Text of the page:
Sir Isaac Newton - Biographical Profile

What You Should Know About Sir Isaac Newton

This is an oil painting of Sir Isaac Newton (1642-1727), c.1726.
This is an oil painting of Sir Isaac Newton (1642-1727), c.1726. Enoch Seeman, Getty Images

Sir Isaac Newton is widely recognized as one of the most important scientists of all time. He is best known as a physicist, though he was also a great astronomer and mathematician. In his own time, Newton was considered a "natural philosopher", which is probably a more accurate description than trying to pin him to one science or another.

Here is a brief biography of Sir Isaac Newton, including his most significant accomplishments.

Nationality: English

Born: 4 January 1643 (Woolsthorpe, Lincolnshire, England)
Death: 31 March 1727 (age 84, Kensington, Middlesex, England)

Note: While Newton lived, Britain continued to use the old-style Julian calendar instead of the modern Gregorian calendar used in much of Europe. As such, Newton's British birthday was Christmas Day 1642, because of an almost 10-day disparity between the calendars. He died on the Gregorian date of 20 March 1727. The dates given above are using the modern Gregorian calendar.

Newton's final resting place is Westminster Abbey.

Isaac Newton's Major Physics Achievements

  • defined the law of gravity, verifying Kepler's laws of planetary motion and essentially ending the geocentric view of the universe.
  • defined the three laws of motion
  • enunciated principles of conservation of momentum & angular momentum
  • invented the reflecting telescope and defined a corpuscular theory of light
  • inventor of calculus (in parallel with Gottfried Leibniz) and applied it directly to the understanding of physical systems
  • formulated an empirical law of cooling
  • described the properties of a Newtonian fluid
  • wrote the Principia, which was published in 1687 and described the laws of motion, a type of calculus, and other theories

    Other Major Achievements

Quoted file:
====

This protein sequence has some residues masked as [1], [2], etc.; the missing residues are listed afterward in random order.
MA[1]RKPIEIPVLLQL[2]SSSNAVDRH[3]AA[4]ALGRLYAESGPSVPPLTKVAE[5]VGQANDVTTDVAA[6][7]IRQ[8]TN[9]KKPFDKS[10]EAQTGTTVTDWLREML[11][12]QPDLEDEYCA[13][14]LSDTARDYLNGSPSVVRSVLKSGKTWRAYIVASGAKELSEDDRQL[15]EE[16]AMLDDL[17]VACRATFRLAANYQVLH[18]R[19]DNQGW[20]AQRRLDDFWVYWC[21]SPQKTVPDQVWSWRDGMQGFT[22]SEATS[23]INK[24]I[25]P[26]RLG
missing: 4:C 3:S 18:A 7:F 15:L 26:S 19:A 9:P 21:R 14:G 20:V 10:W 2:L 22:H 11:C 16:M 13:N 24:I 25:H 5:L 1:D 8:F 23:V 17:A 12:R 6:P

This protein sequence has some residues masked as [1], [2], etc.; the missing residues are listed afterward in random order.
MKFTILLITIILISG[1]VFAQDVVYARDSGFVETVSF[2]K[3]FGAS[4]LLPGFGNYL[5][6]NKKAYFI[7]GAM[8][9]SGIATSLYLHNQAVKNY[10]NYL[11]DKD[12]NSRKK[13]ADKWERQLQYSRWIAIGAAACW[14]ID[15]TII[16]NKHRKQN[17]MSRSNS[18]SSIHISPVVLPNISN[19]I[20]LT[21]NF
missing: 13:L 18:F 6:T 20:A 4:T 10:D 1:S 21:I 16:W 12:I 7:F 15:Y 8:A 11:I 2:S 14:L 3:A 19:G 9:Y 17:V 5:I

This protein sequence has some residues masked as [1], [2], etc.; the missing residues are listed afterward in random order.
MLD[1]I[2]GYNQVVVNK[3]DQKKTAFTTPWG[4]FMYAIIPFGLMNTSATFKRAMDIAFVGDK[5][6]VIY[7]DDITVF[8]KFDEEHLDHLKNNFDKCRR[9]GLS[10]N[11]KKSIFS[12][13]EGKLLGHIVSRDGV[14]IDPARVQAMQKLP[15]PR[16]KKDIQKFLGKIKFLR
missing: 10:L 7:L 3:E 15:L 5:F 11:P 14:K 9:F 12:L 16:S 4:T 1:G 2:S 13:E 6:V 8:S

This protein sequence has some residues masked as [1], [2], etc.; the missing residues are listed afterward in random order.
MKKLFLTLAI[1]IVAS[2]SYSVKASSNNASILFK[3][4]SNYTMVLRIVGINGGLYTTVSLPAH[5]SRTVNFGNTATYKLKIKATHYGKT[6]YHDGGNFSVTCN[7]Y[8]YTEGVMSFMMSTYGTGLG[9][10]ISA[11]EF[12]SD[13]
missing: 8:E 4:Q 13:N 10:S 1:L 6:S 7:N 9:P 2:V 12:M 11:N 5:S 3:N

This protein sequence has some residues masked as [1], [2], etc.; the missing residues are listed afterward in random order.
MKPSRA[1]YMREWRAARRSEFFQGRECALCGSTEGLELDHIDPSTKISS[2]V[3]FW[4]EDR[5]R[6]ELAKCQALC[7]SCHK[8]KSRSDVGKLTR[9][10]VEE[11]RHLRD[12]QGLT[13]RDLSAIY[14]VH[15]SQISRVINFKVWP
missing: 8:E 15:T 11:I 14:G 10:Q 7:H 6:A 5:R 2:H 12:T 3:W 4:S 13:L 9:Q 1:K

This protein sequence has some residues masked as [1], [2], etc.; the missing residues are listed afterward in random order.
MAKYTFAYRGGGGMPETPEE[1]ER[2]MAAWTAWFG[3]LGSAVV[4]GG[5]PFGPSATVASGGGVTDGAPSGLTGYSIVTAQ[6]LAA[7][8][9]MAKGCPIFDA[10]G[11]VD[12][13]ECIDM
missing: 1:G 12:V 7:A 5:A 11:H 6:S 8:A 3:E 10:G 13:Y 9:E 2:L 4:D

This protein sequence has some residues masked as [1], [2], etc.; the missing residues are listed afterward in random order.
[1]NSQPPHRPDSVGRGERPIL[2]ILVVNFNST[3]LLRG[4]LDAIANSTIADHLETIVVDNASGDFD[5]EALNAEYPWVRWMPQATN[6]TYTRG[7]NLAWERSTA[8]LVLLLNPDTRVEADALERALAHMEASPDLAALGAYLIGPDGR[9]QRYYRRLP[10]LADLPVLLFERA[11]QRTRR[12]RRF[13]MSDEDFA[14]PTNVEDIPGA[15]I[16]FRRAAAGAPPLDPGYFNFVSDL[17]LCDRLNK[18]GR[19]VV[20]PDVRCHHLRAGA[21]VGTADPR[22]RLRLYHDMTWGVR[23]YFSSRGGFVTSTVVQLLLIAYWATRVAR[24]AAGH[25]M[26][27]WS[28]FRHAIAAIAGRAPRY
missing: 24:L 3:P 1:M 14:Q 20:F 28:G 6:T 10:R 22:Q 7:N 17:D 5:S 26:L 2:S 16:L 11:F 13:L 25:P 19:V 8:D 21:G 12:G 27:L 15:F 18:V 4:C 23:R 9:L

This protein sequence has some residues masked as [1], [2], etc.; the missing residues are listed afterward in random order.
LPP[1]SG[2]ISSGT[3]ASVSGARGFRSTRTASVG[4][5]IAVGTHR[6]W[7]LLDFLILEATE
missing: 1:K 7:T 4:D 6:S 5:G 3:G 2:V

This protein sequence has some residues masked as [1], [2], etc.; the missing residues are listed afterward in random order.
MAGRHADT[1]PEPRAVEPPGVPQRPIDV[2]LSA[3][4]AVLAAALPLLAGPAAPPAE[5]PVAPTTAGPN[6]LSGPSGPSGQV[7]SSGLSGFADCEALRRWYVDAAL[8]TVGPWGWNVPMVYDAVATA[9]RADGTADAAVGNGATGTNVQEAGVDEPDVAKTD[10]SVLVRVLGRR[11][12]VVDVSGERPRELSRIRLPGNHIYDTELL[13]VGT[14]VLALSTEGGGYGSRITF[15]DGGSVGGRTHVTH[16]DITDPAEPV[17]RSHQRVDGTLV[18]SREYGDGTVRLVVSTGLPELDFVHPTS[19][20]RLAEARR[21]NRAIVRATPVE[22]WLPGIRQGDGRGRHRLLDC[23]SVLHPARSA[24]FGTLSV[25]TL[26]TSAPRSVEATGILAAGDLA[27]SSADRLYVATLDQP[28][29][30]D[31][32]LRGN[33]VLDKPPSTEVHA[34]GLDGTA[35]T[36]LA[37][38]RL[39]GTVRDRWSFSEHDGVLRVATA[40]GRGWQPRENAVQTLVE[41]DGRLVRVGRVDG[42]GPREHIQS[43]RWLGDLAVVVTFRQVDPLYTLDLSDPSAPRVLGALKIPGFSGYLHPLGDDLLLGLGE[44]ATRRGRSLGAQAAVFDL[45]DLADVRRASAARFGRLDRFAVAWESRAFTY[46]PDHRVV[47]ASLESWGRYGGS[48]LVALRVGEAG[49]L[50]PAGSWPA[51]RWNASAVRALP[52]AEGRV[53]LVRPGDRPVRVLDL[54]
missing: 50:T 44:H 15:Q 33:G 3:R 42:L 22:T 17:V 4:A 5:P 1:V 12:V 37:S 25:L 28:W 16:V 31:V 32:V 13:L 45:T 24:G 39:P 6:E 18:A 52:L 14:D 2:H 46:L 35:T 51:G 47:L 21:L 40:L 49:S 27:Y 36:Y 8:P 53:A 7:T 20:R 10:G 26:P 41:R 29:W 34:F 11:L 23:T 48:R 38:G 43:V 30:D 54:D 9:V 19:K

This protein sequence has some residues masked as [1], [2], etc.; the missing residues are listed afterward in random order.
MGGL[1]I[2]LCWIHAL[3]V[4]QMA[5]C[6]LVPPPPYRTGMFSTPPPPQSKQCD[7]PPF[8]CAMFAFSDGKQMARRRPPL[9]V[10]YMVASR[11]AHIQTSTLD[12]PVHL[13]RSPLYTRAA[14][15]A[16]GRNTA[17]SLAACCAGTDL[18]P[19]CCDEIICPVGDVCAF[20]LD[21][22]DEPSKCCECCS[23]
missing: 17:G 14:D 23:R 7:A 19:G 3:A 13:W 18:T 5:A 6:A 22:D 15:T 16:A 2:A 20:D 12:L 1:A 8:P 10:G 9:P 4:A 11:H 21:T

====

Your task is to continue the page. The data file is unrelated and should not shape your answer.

• studied alchemy
    • known for the binomial method and Newton's method
    • member of Parliament of England 1689 to 1690, and in 1701.
    • wrote religious tracts, including some work disputing the Trinity.
    • became warden of the Royal Mint in 1696, oversaw the "great recoining," and became Master of the Mint in 1699, a position he held for the remainder of his life.
    • knighted in April 1705 by Queen Anne

    Interesting Facts About Sir Isaac Newton

    • Newton was born prematurely and was a small infant and child.
    • His father was also named Isaac Newton.
    • Newton's father died before his birth. His mother remarried, but Isaac did not like his stepfather and resented his mother's marriage. Isaac listed as one of his sins: "Threatening my father and mother Smith to burn them and the house over them."
    • His mother wanted him to become a farmer. When he got the chance to complete his education at Woolsthorpe-by-Colsterworth, Isaac became the top-ranked student.
    • Newton graduated with a B.A. degree from Trinity College, which closed shortly afterwards for a time because of the Great Plague. He had not been a noteworthy student, but continued his studies at home. These led to the law of gravitation and theories in the fields of optics and mathematics.
    • Because Newton described invisible forces, some accused him of bringing the occult into science.
    • Newton died in his sleep as a bachelor. Newton's hair was found to contain traces of mercury. Exposure to the heavy metal might explain Newton's eccentric behavior near the end of his life.

    Edited by Anne Marie Helmenstine, Ph.D.